I can believe that on push/pull aircraft like the Cessna Skymaster and Dornier 335 the rear prop would be in the slipstream of the front one and would thus need higher pitch anyway. Can anyone say if this is this also the case when the two sets of blades are right next to each other as on a contraprop?

24th Oct 2014, 22:02
XS587 Sea Vixen will not be going anywhere, it is a core component of the collection and will in time be restored to running condition.

Delighted to hear it! It's a unique and fascinating aeroplane. I had grave fears that it would be sold-off and some numpty would paint it grey and white! I wish you well with your efforts to preserve it.

I hope the Shackleton that has gone to Bruntingthorpe will eventually move under its own power. The prospect of seeing (and hearing) four Griffons and two Vipers at full power is an exciting one. I can almost see the tail fins waggling already :)

25th Oct 2014, 06:37

From my simple "agricultural" eye of engineering , when we ( my mechanics and I ) started to dismantle the front end(prop end) of the Griffon 58 we removed all the streamlining then started on the hydraulic feathering pot , this in turn was connected to the front prop, which was connected to the two way thrust bearing(this had a rotary oil tank and I cannot remember its name) this in turn was connected to the rear prop, all these Prop to bearing connections were highly engineered straight bars with gear teeth cut into the diameter of the pull/push bars, when any command from the cockpit to alter the pitch of the props was made the props worked in unison, it seems it was unable to offer alternate pitch degrees to the twin set of blades, unless some initial offset was put in at the final assembly of the prop sets. the hydraulic was fed by an internal oil tube coming from the front of the gear casing thru the center of the prop shaft set, and the rotary oil tank pitch change bearing it seemed had a service life of 100hours but all the record cards I ever saw suggested that these were changed almost weekly, when the Shacks were in service, it was the failure of these parts that caused the loss of Pelican 16 into the Southern Sahara desert whilst it was on its way to the UK for a refurb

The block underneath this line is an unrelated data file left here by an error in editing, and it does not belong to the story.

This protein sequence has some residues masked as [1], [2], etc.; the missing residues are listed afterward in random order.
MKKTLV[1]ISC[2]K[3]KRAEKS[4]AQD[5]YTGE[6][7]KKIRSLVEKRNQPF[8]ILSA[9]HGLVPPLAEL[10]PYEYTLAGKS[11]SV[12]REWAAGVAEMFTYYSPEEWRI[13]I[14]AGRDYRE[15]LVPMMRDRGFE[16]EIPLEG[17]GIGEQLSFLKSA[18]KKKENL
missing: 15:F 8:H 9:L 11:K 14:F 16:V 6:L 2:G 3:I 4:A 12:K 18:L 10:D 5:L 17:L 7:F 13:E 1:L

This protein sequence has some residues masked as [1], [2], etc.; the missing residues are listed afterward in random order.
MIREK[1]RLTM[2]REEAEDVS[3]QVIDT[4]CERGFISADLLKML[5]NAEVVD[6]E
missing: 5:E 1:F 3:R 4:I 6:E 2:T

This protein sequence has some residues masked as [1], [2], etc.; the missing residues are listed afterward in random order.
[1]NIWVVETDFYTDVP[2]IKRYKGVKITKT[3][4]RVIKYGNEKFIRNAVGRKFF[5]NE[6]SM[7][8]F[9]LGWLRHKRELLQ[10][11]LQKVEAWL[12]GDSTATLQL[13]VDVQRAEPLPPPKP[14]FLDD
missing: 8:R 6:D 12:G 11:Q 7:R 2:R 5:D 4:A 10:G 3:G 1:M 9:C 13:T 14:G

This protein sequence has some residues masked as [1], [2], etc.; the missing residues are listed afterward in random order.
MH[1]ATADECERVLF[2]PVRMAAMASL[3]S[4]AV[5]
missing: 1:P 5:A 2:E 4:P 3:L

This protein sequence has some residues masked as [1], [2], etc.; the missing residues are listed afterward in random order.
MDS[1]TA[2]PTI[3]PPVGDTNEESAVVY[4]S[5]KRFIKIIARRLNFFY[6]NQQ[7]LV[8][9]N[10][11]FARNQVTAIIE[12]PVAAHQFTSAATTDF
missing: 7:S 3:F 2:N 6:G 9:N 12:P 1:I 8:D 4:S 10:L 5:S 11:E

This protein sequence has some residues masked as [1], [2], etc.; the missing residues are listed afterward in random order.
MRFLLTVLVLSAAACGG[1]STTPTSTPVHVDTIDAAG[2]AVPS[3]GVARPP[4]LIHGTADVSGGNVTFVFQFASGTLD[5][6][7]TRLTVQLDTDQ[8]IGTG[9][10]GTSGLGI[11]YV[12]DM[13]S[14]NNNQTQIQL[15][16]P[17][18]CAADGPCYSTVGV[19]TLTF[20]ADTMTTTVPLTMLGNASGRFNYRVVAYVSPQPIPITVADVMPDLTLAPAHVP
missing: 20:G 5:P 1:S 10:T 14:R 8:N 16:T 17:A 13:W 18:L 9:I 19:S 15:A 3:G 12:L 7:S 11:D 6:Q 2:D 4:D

Perhaps a more enlightened aero engineer could make my explanation easier to grasp!

Peter R-B

25th Oct 2014, 08:56
The two way thrust bearing was called the translation unit. If it failed, although you could feather the front prop, the rear prop was uncontrolled, and the dynamics of props are such that it would go fully fine. You would get, not a full blown overspeed, but a fast windmill producing a lot of drag.
Had one catch fire and fail on a Mk 3 in '66. We were heavy and could barely maintain height. Started the Vipers, but at that time they were only able to be run at idle or 100% (that was later changed), and they could not be run at 100 for long. Ended up jettisoning fuel with the Vipers running, which had not been cleared. Geoff Grimsdale was the captain.
The oil line to operate the pitch change came through drillings in the sump of the engine. If a piston failed, the con rod was then likely to chop through the sump, so that both props went fully fine and oversped. Don't know about Pelican 16, but this was I believe the cause of the Culloden Moor crash landing (Pop Gladstone) and the Indian Ocean ditching (Hugh Blake)